The 2017 National Report on the implementation of the 2017 National Programme for Combating Trafficking in Human Beings and Victim Protection lays down the trends seen in 2017, and reports from the NCCTHB’s Administration, reports from member institutions of the NCCTHB, and from the local committees (LCCTHB).


Bulgaria is still the main country of origin for victims of trafficking in human beings (THB) given the global migratory situation, and is also becoming a country of transit. Registered victims, formally or informally, are also mainly Bulgarian citizens, and according to the statistics of the Prosecutor’s Office of the Republic of Bulgaria, the majority of victims are girls and women- nearly 90% of the registered cases by 2017.

Both internationally and at a European level, and in Bulgaria, the majority of trafficked cases are for the purpose of sexual exploitation, but at the same time there is a reported increase in the trafficking of Bulgarian citizens for the purpose of organised begging and labour exploitation alongside other less recognisable forms of trafficking. It is often pointed out that the reasons for greater awareness of sexual exploitation compared to other forms of exploitation is the increased data available for victims of sexual exploitation, while those of labour exploitation are often not viewed as victims of a crime and/or do not seek assistance and protection of their rights. At a european level, there is also the challenge for institutions to distinguish between trafficking in persons for labour exploitation and violations of labour rights.

2017 also saw single cases of unidentified third country national victims from Africa (Burkina Faso, Sierra Leone) and the Middle East (Afghanistan, Iraq, Iran, Syria). In the last few years there has also been work with victims from Romania and citizens with an „unidentified identity“ (from the so-called Soviet Republics).

Bulgaria, alongside others, is among the leading countires in the European Union active in the field of developing a comprheensive institutional framework for crime prevention and protection of victims. Additionally, the crime of trafficking is criminalised in the country’s Criminal Code, and is supplemented by the 2003 Combating Trafficking in Human Beings Act, alongside two regulations- one of which determined the composition of the National Commission for Combating Trafficking in Human Beings (NCCTHB) and its administration. On 20 June 2016, a deicison of the Council of Ministers of Bulgaria endorsed the 2010 creation of the National Mechanism for Referral and Support of Trafficked Persons in Bulgaria (NMR), with the NCCTHB as Mechanism Coordinator. The NMR clearly describes the individual role of institutions and organisations in their referral and support of victims, and it clearly identifies the importance of formal and informal identification, the special rights of victims, and the various support opportunities. Creating the NMR between 2008-2010 was also accompanied by Bulgaria’s participation, through the NCCTHB, in the first international project to create the so-called Transational Mechanism for Referral and Support of Trafficked Persons, under a program headed by the International Center for Migration Policy Development (ICMPD), which as both an international and interinstitutional organisation is solidifying a partnership with the National Commission throughout 2017.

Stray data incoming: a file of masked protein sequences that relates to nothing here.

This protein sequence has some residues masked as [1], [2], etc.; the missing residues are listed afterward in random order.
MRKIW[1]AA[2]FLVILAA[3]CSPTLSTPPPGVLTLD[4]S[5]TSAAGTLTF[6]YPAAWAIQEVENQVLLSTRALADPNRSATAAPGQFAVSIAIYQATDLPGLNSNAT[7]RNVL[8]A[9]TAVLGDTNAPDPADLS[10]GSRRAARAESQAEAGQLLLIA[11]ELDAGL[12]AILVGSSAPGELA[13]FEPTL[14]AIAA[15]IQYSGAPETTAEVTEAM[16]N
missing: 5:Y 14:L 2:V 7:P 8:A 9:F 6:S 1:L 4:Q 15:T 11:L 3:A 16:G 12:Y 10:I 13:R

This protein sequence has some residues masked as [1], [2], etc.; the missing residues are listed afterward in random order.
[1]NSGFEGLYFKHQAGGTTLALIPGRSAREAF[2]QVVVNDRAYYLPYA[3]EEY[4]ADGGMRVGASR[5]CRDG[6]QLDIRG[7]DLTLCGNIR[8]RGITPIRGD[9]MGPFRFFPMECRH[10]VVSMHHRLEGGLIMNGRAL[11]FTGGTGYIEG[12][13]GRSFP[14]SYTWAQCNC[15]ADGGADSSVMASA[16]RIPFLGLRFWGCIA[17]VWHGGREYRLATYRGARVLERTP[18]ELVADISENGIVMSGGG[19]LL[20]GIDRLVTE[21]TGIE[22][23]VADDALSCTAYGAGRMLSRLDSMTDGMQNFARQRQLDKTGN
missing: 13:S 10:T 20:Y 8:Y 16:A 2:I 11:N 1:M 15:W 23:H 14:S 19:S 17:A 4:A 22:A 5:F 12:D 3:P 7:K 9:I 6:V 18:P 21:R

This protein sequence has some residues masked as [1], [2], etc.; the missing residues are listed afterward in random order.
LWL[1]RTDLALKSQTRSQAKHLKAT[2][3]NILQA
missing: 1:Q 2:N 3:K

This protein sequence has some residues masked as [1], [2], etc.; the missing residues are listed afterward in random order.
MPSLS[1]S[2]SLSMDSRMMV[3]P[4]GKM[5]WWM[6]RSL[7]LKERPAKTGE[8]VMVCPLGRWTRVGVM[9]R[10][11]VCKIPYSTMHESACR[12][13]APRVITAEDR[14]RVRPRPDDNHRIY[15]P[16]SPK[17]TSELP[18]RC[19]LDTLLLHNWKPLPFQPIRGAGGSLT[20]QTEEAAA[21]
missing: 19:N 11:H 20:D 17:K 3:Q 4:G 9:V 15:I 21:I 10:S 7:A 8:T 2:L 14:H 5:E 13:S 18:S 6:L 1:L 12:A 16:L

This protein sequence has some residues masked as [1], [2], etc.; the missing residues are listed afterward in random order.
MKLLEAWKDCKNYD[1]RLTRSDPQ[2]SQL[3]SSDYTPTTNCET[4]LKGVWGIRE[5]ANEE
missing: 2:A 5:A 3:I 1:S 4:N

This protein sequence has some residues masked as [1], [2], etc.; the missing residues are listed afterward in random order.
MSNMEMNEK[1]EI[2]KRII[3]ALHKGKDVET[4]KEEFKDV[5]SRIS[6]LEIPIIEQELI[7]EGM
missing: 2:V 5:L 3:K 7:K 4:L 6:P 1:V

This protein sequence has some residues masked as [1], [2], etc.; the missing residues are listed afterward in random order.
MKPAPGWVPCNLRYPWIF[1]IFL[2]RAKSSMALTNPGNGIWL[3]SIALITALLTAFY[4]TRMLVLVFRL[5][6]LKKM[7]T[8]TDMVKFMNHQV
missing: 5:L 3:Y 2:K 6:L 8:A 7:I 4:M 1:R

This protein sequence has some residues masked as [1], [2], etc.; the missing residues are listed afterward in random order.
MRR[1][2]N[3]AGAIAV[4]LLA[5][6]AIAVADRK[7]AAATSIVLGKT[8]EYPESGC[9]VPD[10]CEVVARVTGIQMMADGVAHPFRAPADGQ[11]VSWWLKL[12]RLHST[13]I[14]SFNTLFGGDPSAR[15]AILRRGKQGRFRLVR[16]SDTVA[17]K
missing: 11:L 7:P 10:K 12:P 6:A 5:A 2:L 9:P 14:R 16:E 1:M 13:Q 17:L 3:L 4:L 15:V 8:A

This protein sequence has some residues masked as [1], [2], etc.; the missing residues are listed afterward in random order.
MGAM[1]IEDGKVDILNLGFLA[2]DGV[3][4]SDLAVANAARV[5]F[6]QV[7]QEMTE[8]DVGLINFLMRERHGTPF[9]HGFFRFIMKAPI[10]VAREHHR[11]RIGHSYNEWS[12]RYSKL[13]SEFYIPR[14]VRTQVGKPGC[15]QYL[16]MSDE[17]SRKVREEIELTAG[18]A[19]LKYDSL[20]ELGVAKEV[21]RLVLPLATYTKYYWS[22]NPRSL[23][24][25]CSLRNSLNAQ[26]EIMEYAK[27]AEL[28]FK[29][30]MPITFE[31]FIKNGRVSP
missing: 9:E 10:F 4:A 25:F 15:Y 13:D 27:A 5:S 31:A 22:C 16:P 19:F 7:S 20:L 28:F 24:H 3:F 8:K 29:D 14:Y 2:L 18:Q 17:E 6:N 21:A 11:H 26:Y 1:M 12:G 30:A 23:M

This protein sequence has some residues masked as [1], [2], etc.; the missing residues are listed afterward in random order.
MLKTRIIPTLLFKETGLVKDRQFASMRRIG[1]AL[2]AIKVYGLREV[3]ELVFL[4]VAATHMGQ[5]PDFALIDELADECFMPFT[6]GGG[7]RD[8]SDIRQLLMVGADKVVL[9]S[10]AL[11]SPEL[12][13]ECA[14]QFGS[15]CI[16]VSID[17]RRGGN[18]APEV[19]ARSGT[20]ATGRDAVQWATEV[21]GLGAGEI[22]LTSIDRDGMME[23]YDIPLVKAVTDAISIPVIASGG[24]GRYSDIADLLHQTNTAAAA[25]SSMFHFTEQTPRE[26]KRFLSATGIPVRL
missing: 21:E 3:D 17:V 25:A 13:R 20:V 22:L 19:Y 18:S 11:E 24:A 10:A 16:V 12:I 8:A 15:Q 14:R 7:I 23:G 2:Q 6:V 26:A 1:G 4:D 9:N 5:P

Since the establishment of the Combating Trafficking in Human Beings Act, and by the end of this reporting year, Bulgaria has the largest number of specialised services for victims of TB compard to previous years, namely those services financed or co-financed by the State budget. These services are 8 in total and apply only for the target group of victims of THB, are financed by the NCCTHB and managed by non-governmental organisations, and include shelters for temporary accommodation and support centers, shelters for temporary accommodation and subsequent reintegration, and shelters for temporary accommodation and with functions of a crisis center for children. These shelters are again targeted at victims, formally and/or informally identified, as well as to persons for whom there is investigative evidence of their risk of being trafficked (especially in the case of minors).

At the beginning of 2017, and following a series of consultative meetings, a meeting of the NCCTHB also saw the approval of the National Strategy for Combating Trafficking in Human Beings (2017-2021), adopted by a decision of the Council of Minister in July 2017. This strategic document also respresents the country’s long-term policy to counteract the crime of trafficking, and the support of victims is realised on an operational level through annual national programmes such as participation in activities offer by all institutions, represented in the NCCTHB, its administration, and the LCCTHB to municipalities and non-governmental organisations and international organisations.